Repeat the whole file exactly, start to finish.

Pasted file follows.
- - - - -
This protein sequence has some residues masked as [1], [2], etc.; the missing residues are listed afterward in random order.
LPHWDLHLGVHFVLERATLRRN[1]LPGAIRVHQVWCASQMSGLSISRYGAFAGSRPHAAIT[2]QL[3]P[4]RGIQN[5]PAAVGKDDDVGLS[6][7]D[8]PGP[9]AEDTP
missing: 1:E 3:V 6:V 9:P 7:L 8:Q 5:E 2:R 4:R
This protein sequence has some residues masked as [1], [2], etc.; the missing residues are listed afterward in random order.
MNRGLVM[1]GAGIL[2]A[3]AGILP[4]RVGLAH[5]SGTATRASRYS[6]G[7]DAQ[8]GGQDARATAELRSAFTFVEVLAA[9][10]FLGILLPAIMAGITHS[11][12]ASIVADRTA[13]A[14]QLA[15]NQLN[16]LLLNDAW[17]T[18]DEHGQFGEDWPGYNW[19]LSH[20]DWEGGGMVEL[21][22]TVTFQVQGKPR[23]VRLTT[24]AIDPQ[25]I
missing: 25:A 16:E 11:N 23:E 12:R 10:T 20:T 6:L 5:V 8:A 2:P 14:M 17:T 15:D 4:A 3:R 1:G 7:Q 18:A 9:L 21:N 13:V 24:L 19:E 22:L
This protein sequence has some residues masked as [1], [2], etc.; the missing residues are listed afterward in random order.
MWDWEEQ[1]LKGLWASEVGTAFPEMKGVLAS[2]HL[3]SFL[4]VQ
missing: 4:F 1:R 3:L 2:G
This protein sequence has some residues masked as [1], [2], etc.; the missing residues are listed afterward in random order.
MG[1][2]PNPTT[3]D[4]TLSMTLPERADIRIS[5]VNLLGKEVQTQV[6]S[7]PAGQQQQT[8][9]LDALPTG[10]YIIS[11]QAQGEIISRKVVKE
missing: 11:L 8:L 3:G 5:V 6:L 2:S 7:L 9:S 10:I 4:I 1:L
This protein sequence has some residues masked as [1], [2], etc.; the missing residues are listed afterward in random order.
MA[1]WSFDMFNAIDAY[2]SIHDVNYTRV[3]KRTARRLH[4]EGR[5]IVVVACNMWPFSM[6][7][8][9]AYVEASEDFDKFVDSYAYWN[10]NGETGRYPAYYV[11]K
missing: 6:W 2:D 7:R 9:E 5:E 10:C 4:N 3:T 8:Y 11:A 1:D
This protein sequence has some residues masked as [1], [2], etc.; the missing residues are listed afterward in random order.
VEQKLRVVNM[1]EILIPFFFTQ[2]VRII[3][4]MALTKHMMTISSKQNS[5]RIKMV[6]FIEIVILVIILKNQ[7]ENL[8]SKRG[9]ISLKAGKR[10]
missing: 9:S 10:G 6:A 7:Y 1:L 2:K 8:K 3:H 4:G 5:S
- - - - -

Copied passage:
This protein sequence has some residues masked as [1], [2], etc.; the missing residues are listed afterward in random order.
LPHWDLHLGVHFVLERATLRRN[1]LPGAIRVHQVWCASQMSGLSISRYGAFAGSRPHAAIT[2]QL[3]P[4]RGIQN[5]PAAVGKDDDVGLS[6][7]D[8]PGP[9]AEDTP
missing: 1:E 3:V 6:V 9:P 7:L 8:Q 5:E 2:R 4:R
This protein sequence has some residues masked as [1], [2], etc.; the missing residues are listed afterward in random order.
MNRGLVM[1]GAGIL[2]A[3]AGILP[4]RVGLAH[5]SGTATRASRYS[6]G[7]DAQ[8]GGQDARATAELRSAFTFVEVLAA[9][10]FLGILLPAIMAGITHS[11][12]ASIVADRTA[13]A[14]QLA[15]NQLN[16]LLLNDAW[17]T[18]DEHGQFGEDWPGYNW[19]LSH[20]DWEGGGMVEL[21][22]TVTFQVQGKPR[23]VRLTT[24]AIDPQ[25]I
missing: 25:A 16:E 11:N 23:E 12:R 10:T 20:T 6:L 5:V 8:A 2:P 14:M 17:T 15:D 4:A 3:R 1:G 7:Q 18:A 9:L 21:N 13:V 24:L 19:E 22:L
This protein sequence has some residues masked as [1], [2], etc.; the missing residues are listed afterward in random order.
MWDWEEQ[1]LKGLWASEVGTAFPEMKGVLAS[2]HL[3]SFL[4]VQ
missing: 4:F 1:R 3:L 2:G
This protein sequence has some residues masked as [1], [2], etc.; the missing residues are listed afterward in random order.
MG[1][2]PNPTT[3]D[4]TLSMTLPERADIRIS[5]VNLLGKEVQTQV[6]S[7]PAGQQQQT[8][9]LDALPTG[10]YIIS[11]QAQGEIISRKVVKE
missing: 11:L 8:L 3:G 5:V 6:L 2:S 7:L 9:S 10:I 4:I 1:L
This protein sequence has some residues masked as [1], [2], etc.; the missing residues are listed afterward in random order.
MA[1]WSFDMFNAIDAY[2]SIHDVNYTRV[3]KRTARRLH[4]EGR[5]IVVVACNMWPFSM[6][7][8][9]AYVEASEDFDKFVDSYAYWN[10]NGETGRYPAYYV[11]K
missing: 6:W 2:D 7:R 9:E 5:E 10:C 4:N 3:T 8:Y 11:A 1:D
This protein sequence has some residues masked as [1], [2], etc.; the missing residues are listed afterward in random order.
VEQKLRVVNM[1]EILIPFFFTQ[2]VRII[3][4]MALTKHMMTISSKQNS[5]RIKMV[6]FIEIVILVIILKNQ[7]ENL[8]SKRG[9]ISLKAGKR[10]
missing: 9:S 10:G 6:A 7:Y 1:L 2:K 8:K 3:H 4:G 5:S